Altering the course of freshwater conservation
Freshwater habitats host some of the most diverse and productive ecosystems on Earth, but they are also among the most threatened. The people and wildlife that are most impacted by their rapid loss and degradation are not receiving the attention or support they need to avoid further declines: our goal is to change that.
This programme is based on ten years of institutional knowledge gained from funding, engaging with and researching freshwater conservation, as well as working with our network of scientific and grassroots advisors. Our approach is to identify conservation funding and action, to complement existing work, and to support initiatives where long-term partnership can achieve lasting and transformative change. To achieve this, our programme consists of three overlapping and complementary funding streams of work:
Empowering local communities to build capacity, advocate for and protect freshwater ecosystems.
Advancing knowledge systems and collaborative action for freshwater conservation.
* Images (L to R): Michel Roggo; Mabuwaya Foundation; Chris Scarffe
The abundance of life in freshwater habitats is estimated to have fallen by 83% between 1970 and 2014 (WWF, 2018) – far outstripping the pace of decline in marine or terrestrial habitats.
A call to action
To bring new energy and capacity to freshwater fish conservation, Synchronicity Earth is hosting and resourcing an exciting new initiative called Shoal.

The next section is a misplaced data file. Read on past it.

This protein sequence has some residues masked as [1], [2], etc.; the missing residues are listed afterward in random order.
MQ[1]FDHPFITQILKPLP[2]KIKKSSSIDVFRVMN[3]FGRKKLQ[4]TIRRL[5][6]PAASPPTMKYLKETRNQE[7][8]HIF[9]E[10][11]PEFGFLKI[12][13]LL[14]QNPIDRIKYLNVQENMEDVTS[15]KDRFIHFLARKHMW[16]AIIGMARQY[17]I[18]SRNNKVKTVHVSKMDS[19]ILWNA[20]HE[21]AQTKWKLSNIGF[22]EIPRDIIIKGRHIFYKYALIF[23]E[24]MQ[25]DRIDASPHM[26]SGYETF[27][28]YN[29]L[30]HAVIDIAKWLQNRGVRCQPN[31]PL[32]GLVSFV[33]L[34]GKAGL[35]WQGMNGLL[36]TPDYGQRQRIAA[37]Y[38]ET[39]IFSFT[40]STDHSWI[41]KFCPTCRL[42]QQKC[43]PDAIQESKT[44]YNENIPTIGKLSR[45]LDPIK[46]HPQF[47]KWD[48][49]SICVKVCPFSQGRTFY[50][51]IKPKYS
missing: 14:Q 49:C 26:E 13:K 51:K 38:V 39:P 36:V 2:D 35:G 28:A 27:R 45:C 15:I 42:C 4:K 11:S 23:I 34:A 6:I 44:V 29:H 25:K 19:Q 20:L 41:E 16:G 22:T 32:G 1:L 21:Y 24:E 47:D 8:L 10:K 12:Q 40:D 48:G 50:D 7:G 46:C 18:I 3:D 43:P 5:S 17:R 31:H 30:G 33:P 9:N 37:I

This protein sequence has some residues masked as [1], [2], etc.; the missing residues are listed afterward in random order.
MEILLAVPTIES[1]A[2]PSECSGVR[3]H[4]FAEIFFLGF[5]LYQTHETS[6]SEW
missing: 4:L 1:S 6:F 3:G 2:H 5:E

Besides conservationists, there are significant numbers of people around the world who have a vested interest in freshwater fish conservation: anglers, aquarium enthusiasts, zoos. So it may come as a surprise that freshwater fish – freshwater species in general, in fact – and their habitats are some of the most overlooked of all when it comes to conservation.
The idea behind Shoal is to begin to fill this gap by creating a new partnership to effectively and efficiently direct funding and other resources at the most critical interventions required to prevent freshwater species extinctions.
Currently this kind of partnership does not exist for almost any other group of species, let alone freshwater fish. This will be an inclusive, partner-driven alliance, ensuring the fundamental mission of Shoal is met – to conserve freshwater fish through action-driven conservation.
We start with freshwater fish – a group in desperate need of attention and action and one which elicits interest from us all. We will place freshwater fish at the forefront of Shoal – providing a strong and simple message that these species need our help. In conserving fish, we will in turn be conserving other freshwater species and their habitats.
“If people took the time to really look closely at what species we have in freshwater ecosystems, they would see that there are some amazing creatures in there. But freshwater species get very little attention, they aren’t in the public eye like other terrestrial and marine species.”
Dr William Darwall, Head of the Freshwater Biodiversity Unit, IUCN Global Species Programme
Spotlight on Species: Freshwater fish
Amongst the most threatened groups of freshwater species are freshwater fish. Approximately one in three freshwater fish (32 per cent) have been assessed to be threatened with extinction, competing with amphibians for the unwanted title of the most at risk vertebrate group on the IUCN Red List, which acts as a barometer for the health of life on Earth.
Currently 29 per cent of critically endangered species inhabit freshwater systems, and as new assessments continue to shed light on the gravity of the situation facing freshwater species it is becoming more and more evident that something has to change.